This past spring, there were no violations noted in the 2018 annual drinking water report. Although individual measurements ranged from 39.20 to 116.60 ppb, the highest four-quarter average in 2018 was a 77.08 ppb average.
Council Member Frank Weisgerber asked why the spike wasn’t noticed earlier.
“It’s a running average,” Haggerty said. “If we had seen this number, we would have reacted right then. … This number was off the charts.”
That means the South Bethany water will likely be considered “in violation” for the next few quarters, until the average decreases again.
“That number was so high it’s going to affect us for the next three quarters,” Saxton said.
Residents and council members asked for more communication in the future, such as publication of specific test results. The public will also see information on their 2019 annual water report, issued in the spring of 2020.
South Bethany tap water comes from different sources at different times of the year. It’s all funneled through the water tower near town hall. It’s all coming from the same aquifer, but in different locations.
During the busy summer months, Artesian pulls from wells in South Bethany. In quieter winter months, Artesian pulls from wells near Bayville/Route 54. Both wells are in the 300-feet-deep range.
The Bayville water has fewer TOCs and therefore requires less chlorine treatment. But South Bethany wells are used in summer, and they contain more TOCs, and therefore require more chlorine.
“We only run it during peak season or if we have emergencies, or something happens in the Bayville plant,” Haggerty said.
“It’s virtually the same water, just more organics,” said Jeff Price, Artesian’s manager of southern operations.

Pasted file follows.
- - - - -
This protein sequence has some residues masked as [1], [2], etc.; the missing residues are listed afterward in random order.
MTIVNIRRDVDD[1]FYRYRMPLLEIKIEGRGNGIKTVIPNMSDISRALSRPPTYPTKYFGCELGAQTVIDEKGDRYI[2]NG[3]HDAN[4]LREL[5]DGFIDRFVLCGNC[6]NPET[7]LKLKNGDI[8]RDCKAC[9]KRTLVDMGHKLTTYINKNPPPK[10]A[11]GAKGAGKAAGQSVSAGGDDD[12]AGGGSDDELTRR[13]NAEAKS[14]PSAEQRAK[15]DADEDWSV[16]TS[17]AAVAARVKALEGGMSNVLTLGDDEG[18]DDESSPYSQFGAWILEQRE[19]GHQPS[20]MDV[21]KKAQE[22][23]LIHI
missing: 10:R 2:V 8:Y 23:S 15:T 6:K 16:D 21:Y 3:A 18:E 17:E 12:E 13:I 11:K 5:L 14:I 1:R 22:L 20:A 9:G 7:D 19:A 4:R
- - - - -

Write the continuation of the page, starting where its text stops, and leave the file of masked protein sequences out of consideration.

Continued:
Water testing is done from street locations approved by the Office of Drinking Water. But technically, the water will be coming from different wells, since the South Bethany wells are shut down each autumn.
Historically, TTHM counts are typically higher in the summer because heat impacts the chemical process.
Even before this incident, the company was brainstorming improvements to the system.
Although TOCs can only be treated chemically, THMs could be solved with extra oxygen. The company is testing an aerator for the South Bethany plant, which would churn up the water. THMs are a volatile compound that can evaporate away when coming into contact with air.
Artesian is also testing to determine if ozone can remove TOCs.
Artesian also has intentions of building a Dagsboro distribution plant to serve that town. That region appears to have fewer TOCs than South Bethany, so Artesian could build an eastern pipeline to serve the beach.
“We’re hoping to have that system online this time next year,” Price said.
The public are welcome to call Artesian’s Water Quality office at (302) 453-6900 for more details.
Customers are also being encouraged to periodically update their contact information with utility companies. In case of an emergency, Artesian will do telephone notifications, and customers who don’t have updated contact information could be left uninformed. For instance, if a customer only gets electronic billing, they may have forgotten to switch their phone numbers when they moved full time to the beach. That’s worth correcting now, before an emergency, officials said.
By Laura Walter